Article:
So the inference that Paul Druce is drawing here is that All Aboard Florida has been forced to adopt a design with a diesel locomotive car at both ends, by FRA regulations. FRA regulations rely heavily on brute force crash resistance, and the end cars are required to have substantially more crash resistance than the cars in the middle of the train. Very few EMU or DMU passenger trains in Europe and Japan could be used on a conventional US rail corridor without substantial modification to the end cars, which would substantially increase their weight, reduce their energy efficiency, and by reducing power/weight ratios, slow down their performance accelerating from station.

However, far more is being drawn here from the mere mention of a two-locomotive design than is possibly warranted. The fact is that some fairly modern diesel Rapid Passenger Rail trains have adopted a "twin-headed" design. After all, putting a locomotive on each end rather than a locomotive on on one end and a driver-trailer on the other does not imply two equally heavy locomotives. Indeed, if a DMU design is more efficient than a design hauled by a single locomotive, because of the way that the motor wheels are distributed along the train, then for the same reason a twin-headed design with lighter weight locomotives on both ends may be superior to a loco-hauled design with a single, heavier locomotive on one end.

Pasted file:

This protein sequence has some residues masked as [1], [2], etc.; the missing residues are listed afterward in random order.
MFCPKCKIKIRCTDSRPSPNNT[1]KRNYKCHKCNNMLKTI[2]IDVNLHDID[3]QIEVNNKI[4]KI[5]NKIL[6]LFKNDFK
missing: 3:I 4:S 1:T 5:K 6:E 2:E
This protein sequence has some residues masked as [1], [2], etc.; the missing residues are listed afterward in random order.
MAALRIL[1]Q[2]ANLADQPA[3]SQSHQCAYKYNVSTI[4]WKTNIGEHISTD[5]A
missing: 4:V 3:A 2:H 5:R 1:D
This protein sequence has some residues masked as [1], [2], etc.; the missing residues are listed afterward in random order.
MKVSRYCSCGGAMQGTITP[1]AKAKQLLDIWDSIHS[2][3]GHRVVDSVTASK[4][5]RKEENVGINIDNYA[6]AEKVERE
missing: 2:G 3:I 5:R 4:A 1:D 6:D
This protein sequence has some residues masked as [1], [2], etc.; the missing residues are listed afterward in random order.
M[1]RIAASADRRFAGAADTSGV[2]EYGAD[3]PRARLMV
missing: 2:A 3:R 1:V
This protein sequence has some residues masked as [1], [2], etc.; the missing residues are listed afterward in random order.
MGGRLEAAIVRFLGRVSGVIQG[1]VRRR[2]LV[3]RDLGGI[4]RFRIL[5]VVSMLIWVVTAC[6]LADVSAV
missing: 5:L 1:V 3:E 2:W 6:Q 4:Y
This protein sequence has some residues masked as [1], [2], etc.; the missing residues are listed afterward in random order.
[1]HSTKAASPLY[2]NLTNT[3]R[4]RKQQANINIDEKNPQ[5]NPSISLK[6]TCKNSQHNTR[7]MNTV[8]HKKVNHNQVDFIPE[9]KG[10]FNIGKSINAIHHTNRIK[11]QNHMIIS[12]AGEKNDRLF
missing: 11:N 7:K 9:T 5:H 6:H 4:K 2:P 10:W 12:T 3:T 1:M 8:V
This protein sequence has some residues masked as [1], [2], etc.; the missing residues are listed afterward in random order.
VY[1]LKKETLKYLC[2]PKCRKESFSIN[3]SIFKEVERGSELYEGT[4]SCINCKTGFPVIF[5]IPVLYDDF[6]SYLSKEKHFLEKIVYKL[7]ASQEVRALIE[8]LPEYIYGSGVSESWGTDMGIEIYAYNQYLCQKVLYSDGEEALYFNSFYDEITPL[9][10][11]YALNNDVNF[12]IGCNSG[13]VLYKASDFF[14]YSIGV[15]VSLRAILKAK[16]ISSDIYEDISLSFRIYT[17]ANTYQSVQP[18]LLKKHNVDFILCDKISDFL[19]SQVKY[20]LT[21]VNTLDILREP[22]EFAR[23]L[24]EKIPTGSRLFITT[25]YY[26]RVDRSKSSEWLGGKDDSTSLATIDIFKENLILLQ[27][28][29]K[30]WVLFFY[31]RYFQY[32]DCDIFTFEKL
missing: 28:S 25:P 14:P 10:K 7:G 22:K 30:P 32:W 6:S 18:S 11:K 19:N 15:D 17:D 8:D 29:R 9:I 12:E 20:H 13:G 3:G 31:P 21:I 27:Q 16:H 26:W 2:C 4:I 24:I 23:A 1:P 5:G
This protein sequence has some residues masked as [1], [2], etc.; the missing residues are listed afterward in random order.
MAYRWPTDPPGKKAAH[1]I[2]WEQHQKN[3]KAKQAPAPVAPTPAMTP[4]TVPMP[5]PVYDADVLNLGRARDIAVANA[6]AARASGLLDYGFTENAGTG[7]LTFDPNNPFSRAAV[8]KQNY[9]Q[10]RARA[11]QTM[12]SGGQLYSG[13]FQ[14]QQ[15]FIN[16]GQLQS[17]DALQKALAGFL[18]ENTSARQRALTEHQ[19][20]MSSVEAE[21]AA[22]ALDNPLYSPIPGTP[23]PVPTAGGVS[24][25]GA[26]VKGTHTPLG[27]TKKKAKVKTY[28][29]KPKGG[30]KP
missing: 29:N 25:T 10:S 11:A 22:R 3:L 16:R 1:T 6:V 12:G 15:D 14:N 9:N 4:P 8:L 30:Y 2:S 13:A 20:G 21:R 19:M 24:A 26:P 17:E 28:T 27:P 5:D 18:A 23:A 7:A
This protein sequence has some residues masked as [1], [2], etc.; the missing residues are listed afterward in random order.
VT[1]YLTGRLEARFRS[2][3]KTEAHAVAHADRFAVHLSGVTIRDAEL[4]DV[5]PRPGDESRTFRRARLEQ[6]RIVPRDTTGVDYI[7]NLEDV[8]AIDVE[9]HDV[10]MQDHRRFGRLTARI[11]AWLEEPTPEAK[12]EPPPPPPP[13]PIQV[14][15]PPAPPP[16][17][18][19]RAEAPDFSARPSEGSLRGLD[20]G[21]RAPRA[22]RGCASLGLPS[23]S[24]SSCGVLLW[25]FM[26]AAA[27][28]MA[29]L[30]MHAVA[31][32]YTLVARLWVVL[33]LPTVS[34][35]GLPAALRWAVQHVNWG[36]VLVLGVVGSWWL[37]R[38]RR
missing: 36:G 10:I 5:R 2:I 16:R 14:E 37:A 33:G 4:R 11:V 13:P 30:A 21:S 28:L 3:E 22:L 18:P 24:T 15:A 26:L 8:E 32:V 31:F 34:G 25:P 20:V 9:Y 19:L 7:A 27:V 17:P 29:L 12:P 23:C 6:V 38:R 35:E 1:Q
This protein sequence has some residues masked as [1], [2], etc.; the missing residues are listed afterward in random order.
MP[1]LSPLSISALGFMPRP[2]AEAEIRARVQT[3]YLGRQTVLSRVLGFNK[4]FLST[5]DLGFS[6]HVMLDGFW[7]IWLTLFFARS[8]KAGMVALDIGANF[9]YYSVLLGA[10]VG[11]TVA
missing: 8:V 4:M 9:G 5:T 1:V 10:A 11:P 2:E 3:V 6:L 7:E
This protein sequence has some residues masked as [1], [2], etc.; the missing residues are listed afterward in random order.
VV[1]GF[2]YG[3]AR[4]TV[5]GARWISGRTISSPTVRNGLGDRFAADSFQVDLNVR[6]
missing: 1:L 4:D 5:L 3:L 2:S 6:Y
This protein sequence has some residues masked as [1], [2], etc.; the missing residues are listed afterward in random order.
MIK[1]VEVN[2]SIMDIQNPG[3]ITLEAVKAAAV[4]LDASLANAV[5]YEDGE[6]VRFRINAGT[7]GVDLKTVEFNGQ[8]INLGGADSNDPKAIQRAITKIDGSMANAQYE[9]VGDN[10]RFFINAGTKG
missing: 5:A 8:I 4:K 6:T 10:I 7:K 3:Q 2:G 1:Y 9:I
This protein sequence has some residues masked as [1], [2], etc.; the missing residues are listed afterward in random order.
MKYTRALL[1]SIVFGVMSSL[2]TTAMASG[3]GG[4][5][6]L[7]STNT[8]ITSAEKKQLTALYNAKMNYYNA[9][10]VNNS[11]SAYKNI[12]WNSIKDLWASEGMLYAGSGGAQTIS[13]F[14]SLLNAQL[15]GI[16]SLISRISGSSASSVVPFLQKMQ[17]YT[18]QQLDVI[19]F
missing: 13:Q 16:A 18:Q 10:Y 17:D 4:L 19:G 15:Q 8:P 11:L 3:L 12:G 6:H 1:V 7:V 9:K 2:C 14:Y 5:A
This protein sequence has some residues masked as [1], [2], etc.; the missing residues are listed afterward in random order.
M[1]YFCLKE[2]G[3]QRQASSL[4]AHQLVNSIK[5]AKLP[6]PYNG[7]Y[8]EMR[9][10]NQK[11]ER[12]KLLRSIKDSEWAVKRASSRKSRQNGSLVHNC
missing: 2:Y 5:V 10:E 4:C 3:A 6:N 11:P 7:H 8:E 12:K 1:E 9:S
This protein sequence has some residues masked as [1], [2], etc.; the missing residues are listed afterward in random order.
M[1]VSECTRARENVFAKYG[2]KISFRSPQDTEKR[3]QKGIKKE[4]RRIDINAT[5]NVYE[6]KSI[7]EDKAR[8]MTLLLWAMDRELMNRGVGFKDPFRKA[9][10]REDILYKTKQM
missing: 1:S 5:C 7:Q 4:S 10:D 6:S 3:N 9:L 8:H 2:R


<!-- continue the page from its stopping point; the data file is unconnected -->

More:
And if the locomotive is a modern design from overseas that has to be modified to meet FRA standard, its likely cheaper to buy pairs of lighter weight locomotives for each end than to buy a single locomotive for one end and a beefed up driver-trailer car for the other end, because the first order is buying a larger number of identical units.

We have no details on the design of the diesel locomotive for this train, which will operate up to 79mph between Miami and West Palm Beach, 110mph between West Palm Beach and Cocoa Beach, and 125mph between Cocoa Beach and Orlando. So it is evidently premature to jump to conclusions about how the train will perform versus one of the DMU designs that are more difficult to adapt to meet FRA standards.

However, there is no reason to believe that an FRA compliant twin-headed loco-hauled design is substantially inferior for this particular rail corridor than a non-compliant DMU would be.


What About Amtrak?

The final issue I wanted to touch on was the issue of Amtrak operating trains on this corridor.

The current generation of railcars being purchased by Amtrak are all compatible with 125mph operation, as are the locomotives being purchased for use in new regional services in Illinois and Michigan, Amtrack California and the Cascades Corridor in Washington/Oregon. Therefore, as long as an Amtrak service to Miami is equipped with the newer generation of locomotives and railcars, it would be able to operate on the All Aboard Florida corridor mixed in with All Aboard Florida services.

This would also offer a substantial speed upgrade in the Orlando/Miami leg of daily Silver Meteor Amtrak services to Miami, which is 5hr 45min. However, with nine stations served by between Orlando and the Miami terminus, operation on the All Aboard Florida would be much more of an express service than the Amtrak Silver Meteor.